Friday, April 8, 2011

Elections and the Random Academic

The Canadian election has been both boon and bane.  On the plus side, it means that for a month or so, Canadian officials cannot speak much.  As a result, I got the chance to substitute and be a keynote speaker* for a symposium on Canada and Afghanistan at Bridgewater State University, which has a very active Canadian studies program.  I not only got to stay at a hotel just a block or two away from Plymouth Rock (and closer still to a cupcake place!), but also got to hear some very distinct perspectives on the Canadian mission in Afghanistan.  The experience, including a long drive to and from, got me thinking about a logical next step in my research--writing more extensively (a book?) about the politics and process of the Canadian mission.  There may be heaps of books to come on this topic, but I think I have an angle or two (plus the heaps of interviews over the years) that might be useful.  We shall see eventually whether publishers agree.
*  And yes, despite many talks over the years, this is the first time I think that I was the keynote speaker at a conference/symposium, as opposed to just another panelist.  The fact that they didn't have computer projection set up for me probably worked in my favor, as I had been revising and revising since I arrived so that the talk would be short and focused on the bigger picture.  On the other hand, I think I confused people, especially the Francophones, with the word weenie.  Oh well.

The bane part is that I cannot interview Canadian officials until after the May 2nd election.  I have been invited to give a couple of talks/papers on Canada and Afghanistan, and one really pushes me beyond what I have done before by focusing much more on the civilian side of things on the ground.  This means interviewing folks at Foreign Affairs and at the Canadian International Development Agency [CIDA].  That is going to have to wait until May.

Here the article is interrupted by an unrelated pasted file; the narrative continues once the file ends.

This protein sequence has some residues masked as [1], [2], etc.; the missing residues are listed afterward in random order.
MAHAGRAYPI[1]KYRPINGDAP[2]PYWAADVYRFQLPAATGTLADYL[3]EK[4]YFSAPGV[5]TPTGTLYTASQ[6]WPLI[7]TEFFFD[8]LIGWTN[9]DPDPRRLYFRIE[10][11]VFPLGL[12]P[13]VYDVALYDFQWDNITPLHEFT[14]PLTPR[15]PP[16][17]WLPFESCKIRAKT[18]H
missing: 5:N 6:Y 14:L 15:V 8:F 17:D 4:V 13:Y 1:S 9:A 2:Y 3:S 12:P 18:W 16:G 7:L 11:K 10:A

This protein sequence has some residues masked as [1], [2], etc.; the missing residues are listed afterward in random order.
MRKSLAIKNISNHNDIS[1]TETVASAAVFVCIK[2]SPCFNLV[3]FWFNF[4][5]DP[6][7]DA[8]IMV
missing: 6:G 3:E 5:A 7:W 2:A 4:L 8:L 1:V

Back to boon, I learned a great deal from Stéphane Roussel's presentation as he talked about Quebec and Afghanistan.  Interesting survey stuff, but also interesting to hear how some myths continue to get play in Quebec.  The most notable one, to me, was that Quebeckers still have the outdated view that Francophones cannot do well within the Canadian Forces.  I found this surprising because I have met so many:
  • the past commander of Canadian Expeditionary Forces Command (LtG Gauthier) and the present one (LtG Lessard);
  • one of the commanders of NATO's forces in Kabul when that was the focus: BG Lacroix (who has since then moved up);
  • one of the contingent commanders, who ran the Canadian forces in Afghanistan--BG Laroche (who then got promoted);
  • one of the deputy commanders of the entire Regional Command South--BG Hainse (who has since been promoted).
  • plus several Colonels and LtColonels.
Then again, not so surprising given how hard it is to change attitudes and beliefs--cognitive closure is very real.

These opportunities always end up providing more than I expect.  Given that I have three more guest speaking opportunities in the next couple of months, this is quite a good thing, especially since it helps to ameliorate the family discontent (going back to Australia without them!).

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